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Wednesday, February 21, 2024

February 21, 2024: Prejudicial Non-Favorites: Anthony’s Priorities

[For this year’s annual non-favorites series, I wanted to highlight moments when important and in many ways impressive Americans gave in to white supremacist prejudices, modeling the worst of our national community in the process. Got grievances of your own to air, about anything and everything? Share ‘em for a therapeutic crowd-sourced post, please!]

On a collective and an individual frustration with an inspiring figure’s worst quote.

In a long-ago column for my gig at Talking Points Memo on white feminism’s frequently and frustratingly racist histories, I highlighted a particularly crappy line from legendary suffrage activist Susan B. Anthony: “I will cut off this right arm of mine before I will ever work or demand the ballot for the Negro and not the woman.” Check out both that hyperlinked column of mine and that excellent hyperlinked story on race and the suffrage movement if you would, and then come on back for a couple further thoughts on this quote and moment.

Welcome back! As I traced in that column, far too often both particular activist organizations and the suffrage movement as a whole echoed Anthony’s perspective and excluded African Americans. And that’s a significant layer to what makes that perspectives so profoundly frustrating and counter-productive—as with so many issues in American history (indeed, as with all of them, like all of our history overall), there was no actual way to separate out African Americans from the community as a whole, as African American women were just as much part of the push for women’s suffrage as any other group. The only possible arguments for treating race and gender as separate came down to blatant racism and white supremacy, and for a movement dedicated to equality and justice to endorse those ideologies so consistently and fully was nothing short of tragic.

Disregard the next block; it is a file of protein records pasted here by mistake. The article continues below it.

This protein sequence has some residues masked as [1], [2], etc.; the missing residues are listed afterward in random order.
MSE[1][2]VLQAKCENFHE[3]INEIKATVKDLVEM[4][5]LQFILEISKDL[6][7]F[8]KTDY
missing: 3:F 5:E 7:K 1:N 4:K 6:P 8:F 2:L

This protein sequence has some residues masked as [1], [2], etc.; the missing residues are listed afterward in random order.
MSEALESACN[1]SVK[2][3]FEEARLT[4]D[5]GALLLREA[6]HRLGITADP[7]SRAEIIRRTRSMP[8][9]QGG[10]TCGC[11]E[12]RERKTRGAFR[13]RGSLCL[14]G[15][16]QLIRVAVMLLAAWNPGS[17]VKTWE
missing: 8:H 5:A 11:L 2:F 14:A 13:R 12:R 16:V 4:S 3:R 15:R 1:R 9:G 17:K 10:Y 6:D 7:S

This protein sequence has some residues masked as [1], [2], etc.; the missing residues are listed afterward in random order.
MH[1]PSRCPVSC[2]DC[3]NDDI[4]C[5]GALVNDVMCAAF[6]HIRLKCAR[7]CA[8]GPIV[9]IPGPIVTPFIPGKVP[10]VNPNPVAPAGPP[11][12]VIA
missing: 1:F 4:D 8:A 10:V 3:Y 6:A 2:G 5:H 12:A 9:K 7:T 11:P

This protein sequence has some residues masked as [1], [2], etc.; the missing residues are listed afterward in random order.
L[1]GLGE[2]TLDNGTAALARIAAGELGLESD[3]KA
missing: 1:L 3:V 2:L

It’s also tragic, on a smaller but not insignificant scale, that a figure as impressive as Susan B. Anthony took part in those practices and perspectives. I know that she knew better, especially when it comes to her long-term relationship with Frederick Douglass, to whom she was connected through their shared community of Rochester among many other ways. As I highlighted in this post, right at the end of Douglass’ life (literally on his last day), he and Anthony met to try to bury the hatchet and strategize about the women’s rights movement of which he was such a lifelong ally. But as far as I’ve seen, Anthony never publicly took back her quote about race and suffrage, and she certainly never became a public advocate for African American voting rights (in the way, again, that Douglass was such an impassioned advocate of women’s voting rights). That makes this one telling quote an even more frustrating non-favorite moment for sure.

Next non-favorite tomorrow,


PS. What do you think? Other non-favorites (of any and all types) you’d share?

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